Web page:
2020 just arrived and it's time for something new. I have been using Drupal since 2006, so we have been together for almost 14 years! It's an impressive journey and I am look back with satisfaction - Drupal is simple to use if it fits the requirements exactly, and I stoically avoided touching any of its smelly PHP bowls. However, with the arrival of Drupal 8 I realised, that I couldn't migrate to it even my simple and straightforward sites. Therefore, I decided to slowly migrate to Django + Wagtail. This will require some coding in Python on my side, but I don't mind that.
The number of large software systems in the world is growing steadily. Old first generation solutions get improvements and are made more sophisticated. Completely new areas open up for automation. More systems, more lines of code. More complexity everywhere. And, inevitably, more questions about the behaviour. And, of course, more errors, from bugs in the systems themselves to malfunctioning of external dependencies and processes.
Microsoft is continuously improving its record with the open source community. First dumping massive chunks of .NET into github, then actually making very dedicated effort to clean it up and make it portable to Linux and Mac. Now comes another step, albeit smaller, in the same direction. Visual Studio 2017 will support CMake projects in a native way, without the need to generate .proj and .sln files first. This is great news, because it saves some effort for those working on cross-platform C++ products.
For quite some time I wanted to have a Drupal theme that would allow me to have a bootstrap based theme together with the look and feel as dictated by the Material Design principles from Google. Mainly because I like the way these two look and because I myself have very limited abilities in creating pretty user interfaces.
I have released a new product: Event Importer for Google calendar. It allows importing iCalendar files (.ics), downloaded via browser quickly and easily. Possible use cases: event export from Facebook, Meetup, other online services, e-mailed .ics files etc. Please give it a try and let me know what you think.
I have been introduced to Markdown format some time ago and today I find it extremely convenient for most of the writing I need to do. Markdown is essentially "markup without markup" - it requires you to do very little in order to format your text and it can be easily converted in a number of other formats, such as PDF, Word, ODT, LaTeX, HTML, Docbook etc. From experience I found that the most convenient environment to edit Markdown files is OpenOffice (or LibreOffice). Not only is it free and open source, it is actually quite convenient.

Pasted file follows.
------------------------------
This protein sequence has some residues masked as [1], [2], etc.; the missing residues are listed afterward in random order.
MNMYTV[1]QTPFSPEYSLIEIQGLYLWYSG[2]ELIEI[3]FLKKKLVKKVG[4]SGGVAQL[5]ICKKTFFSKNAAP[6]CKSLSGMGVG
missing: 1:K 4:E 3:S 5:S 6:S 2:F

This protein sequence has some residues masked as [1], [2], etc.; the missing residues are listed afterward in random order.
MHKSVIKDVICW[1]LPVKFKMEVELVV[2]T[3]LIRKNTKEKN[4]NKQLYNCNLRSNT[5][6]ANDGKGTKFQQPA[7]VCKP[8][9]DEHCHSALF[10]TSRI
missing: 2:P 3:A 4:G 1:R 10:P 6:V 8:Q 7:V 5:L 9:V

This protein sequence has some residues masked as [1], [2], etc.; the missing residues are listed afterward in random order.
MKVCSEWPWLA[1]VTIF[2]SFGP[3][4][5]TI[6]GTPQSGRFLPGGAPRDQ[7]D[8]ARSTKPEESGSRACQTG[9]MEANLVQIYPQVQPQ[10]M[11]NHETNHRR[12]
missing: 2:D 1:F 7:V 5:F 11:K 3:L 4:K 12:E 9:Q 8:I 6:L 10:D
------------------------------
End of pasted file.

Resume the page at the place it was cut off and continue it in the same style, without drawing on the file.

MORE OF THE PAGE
WPF allows you to create localized applications with relatively little effort. The localized strings are put into resource files (.resx), one per target language, and maintained as needed. The editing facilities of Visual Studio, however, are not designed to help the localization efforts, however. The GUI can only show one resource file at a time.
Offlineimap - a utility, used to synchronize between IMAP servers and Maildir style mailboxes on Unix systems, is very convenient. It can be used to back up your mail, stored on a remote IMAP server. Unfortunately, some releases of the utility are quite buggy - the latest version from the previous maintainer was simply broken, refusing to connect to many remote servers. It appears, however, that there is a new maintainer for the project. The GIT repository can be found here. Caveat emptor.
During the last day of 2010 news has leaked about a substantial breakthrough in the world of hacking. The quite famous and popular smartphone HTC HD2, also known as Leo, was hacked to run Android 2.2 and 2.3. Originally the phone comes with Windows Mobile 6.3 preinstalled. One needs a lot of space in order to describe all of this OS' shortcomings in the areas of stability, performance, user interface and productivity. However the hardware itself is amazingly good and at par with latest phones from the same and other manufactures.